Email: jkrippne@haverford.edu
Phone: 610-896-1049
Office: Hall 215

Research

Recent News

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    The Aperture Foundation marked the publication of Strand in Mexico, the new book by Professor of History James Krippner, with a two-day symposium on the seminal photographer and an exhibition of his work.
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    Four bi-co students are spending the summer volunteering for various organizations in Mexico City through a program sponsored by the Center for Peace and Global Citizenship.

History teaches us that abstractions become most meaningful in reference to specific persons, places and things. In graduate school at the University of Wisconsin-Madison, I received a rigorous training in Latin American social history and selected sixteenth-century Mexico as the chronological and regional focus of my dissertation. As part of fulfilling the curriculum requirements, I also chose to enroll in a seminar on colonial Latin American literature. A paper I wrote for this seminar would ultimately become the first article listed on my resume, “The Politics of Conquest: An Interpretation of the Relación de Michoacán,” published in the journal The Americas in October 1990.

Though a tentative first step, the article succeeded in applying some concepts drawn from post-structural theory and the “close reading” associated with literary criticism to a somewhat understudied historical source detailing the sixteenth-century encounter between indigenous peoples and Franciscan missionaries, in the region (now state) of Michoacán in west-central Mexico.

After this experience, the die was cast. My first book, Rereading the Conquest Power, Politics, and the History of Early Colonial Michoacán, Mexico, 1521—1565, is best understood as the history of a history. It analyzes the story of the sixteenth-century conquest and Christian evangelization of Michoacán, Mexico. The first half of the book analyzed historical documents from that era as foundational texts whose content and exclusions shaped and constrained the recording of this event. The second half of the book analyzed reinterpretations of this story from the late eighteenth through the twentieth century, situating it within the broad sweep of Mexican history and concluding with descriptions of my own experience. My intellectual formation during those years coincided with what is sometimes termed the “linguistic turn” in the historical profession in the United States and Western Europe. During the 1990s, the social historical models that came to dominate the profession after World War II and in the United States from the mid 1960s on were enriched and at times challenged by an emphasis on the theoretical dimensions of historical writing. All of my work embraces without necessarily resolving the tensions produced by combining an interest in social history with theoretical debates on the nature of historical representation.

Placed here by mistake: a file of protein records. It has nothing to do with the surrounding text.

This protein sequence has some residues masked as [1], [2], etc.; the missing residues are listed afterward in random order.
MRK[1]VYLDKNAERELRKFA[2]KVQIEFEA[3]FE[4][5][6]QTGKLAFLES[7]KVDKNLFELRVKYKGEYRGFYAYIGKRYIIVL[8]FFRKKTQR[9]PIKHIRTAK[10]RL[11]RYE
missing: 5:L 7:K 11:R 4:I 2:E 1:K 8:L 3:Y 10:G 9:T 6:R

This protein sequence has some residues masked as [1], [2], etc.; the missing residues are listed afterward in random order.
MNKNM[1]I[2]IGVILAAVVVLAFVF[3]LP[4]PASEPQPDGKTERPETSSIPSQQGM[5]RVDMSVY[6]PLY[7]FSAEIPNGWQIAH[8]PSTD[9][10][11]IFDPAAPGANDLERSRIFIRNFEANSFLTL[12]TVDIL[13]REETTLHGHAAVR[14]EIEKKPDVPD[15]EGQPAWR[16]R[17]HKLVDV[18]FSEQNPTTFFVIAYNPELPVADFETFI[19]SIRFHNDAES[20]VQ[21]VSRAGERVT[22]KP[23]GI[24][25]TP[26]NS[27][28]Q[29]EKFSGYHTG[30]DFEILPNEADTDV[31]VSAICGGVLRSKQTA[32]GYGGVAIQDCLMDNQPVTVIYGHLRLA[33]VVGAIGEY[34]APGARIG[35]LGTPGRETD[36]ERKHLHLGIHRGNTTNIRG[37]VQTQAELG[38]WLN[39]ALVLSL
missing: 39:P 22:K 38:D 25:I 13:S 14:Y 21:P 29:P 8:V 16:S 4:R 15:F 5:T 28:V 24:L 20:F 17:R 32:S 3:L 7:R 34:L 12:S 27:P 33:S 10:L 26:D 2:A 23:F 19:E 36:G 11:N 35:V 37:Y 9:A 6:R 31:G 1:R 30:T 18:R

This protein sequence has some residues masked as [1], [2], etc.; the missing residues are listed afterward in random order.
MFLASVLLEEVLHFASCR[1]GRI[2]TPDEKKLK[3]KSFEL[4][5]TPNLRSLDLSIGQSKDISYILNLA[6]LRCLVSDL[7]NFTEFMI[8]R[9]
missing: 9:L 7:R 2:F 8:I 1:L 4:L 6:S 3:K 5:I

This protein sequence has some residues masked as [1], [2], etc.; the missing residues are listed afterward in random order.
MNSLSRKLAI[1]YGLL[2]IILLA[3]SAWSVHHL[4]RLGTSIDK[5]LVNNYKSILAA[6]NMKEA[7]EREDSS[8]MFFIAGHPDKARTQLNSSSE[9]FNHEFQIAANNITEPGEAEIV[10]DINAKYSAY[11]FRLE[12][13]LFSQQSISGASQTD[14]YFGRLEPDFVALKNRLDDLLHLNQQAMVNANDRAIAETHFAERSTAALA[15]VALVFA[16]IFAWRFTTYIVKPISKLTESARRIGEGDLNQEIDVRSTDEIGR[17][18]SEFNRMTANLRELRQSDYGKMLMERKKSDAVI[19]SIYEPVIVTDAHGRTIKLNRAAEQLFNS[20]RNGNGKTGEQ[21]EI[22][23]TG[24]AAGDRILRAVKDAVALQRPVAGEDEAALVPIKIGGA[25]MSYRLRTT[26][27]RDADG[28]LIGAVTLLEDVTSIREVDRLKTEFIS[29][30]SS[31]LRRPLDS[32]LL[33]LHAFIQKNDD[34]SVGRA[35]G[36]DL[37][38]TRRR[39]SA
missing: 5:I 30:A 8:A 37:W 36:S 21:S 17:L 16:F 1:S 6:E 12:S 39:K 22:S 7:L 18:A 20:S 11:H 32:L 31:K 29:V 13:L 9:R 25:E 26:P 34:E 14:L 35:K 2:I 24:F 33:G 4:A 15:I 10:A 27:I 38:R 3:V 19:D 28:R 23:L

My first book analyzed sixteenth-century historical documents as literary texts. My second book moved from the sixteenth century into the twentieth century and from the analysis of written texts into an engagement with visual culture. Paul Strand in Mexico included an exhibition, the digital restoration of a film, and an international academic symposium bringing together distinguished scholars from a variety of disciplines along with practicing photographers and the general public. The exhibit has journeyed or will journey to The Patricia and Phillip Frost Art Museum at Florida International University in Miami, The Aperture Gallery in New York City and the El Paso Museum of Art before its final stop at the Palacio de Bellas Artes in Mexico City in the fall of 2011.

I am currently planning a three-volume study of the Latin American Baroque, which I expect to occupy me for much of the remainder of my career. The first volume will analyze the Brazilian baroque, or perhaps emphasize Afro Latin American influences by incorporating both Brazil and Cuba into the study. The second volume will examine the Andean world, including areas now defined as Bolivia, Peru and Ecuador. Finally, I hope to conclude where I began my career, with a final volume on Mesoamerica, or Mexico and Central America. In these works, I intend to situate local examples of the Latin American Baroque within a “global” or trans-regional framework. For example, I will investigate how Portuguese experiences in Africa, India and China informed colonial practices in Brazil, and how the silver trade facilitated Spanish connections to Asia from the Pacific Coast through Manila, with demonstrable impacts on cultural history in places like Salvador, Mexico City and Lima.

This ongoing research agenda will inform my teaching over the next two years, as I develop an advanced seminar on the Latin American Baroque and a survey course entitled "Religion, Power and Politics in Latin America" to complement my existing course offerings.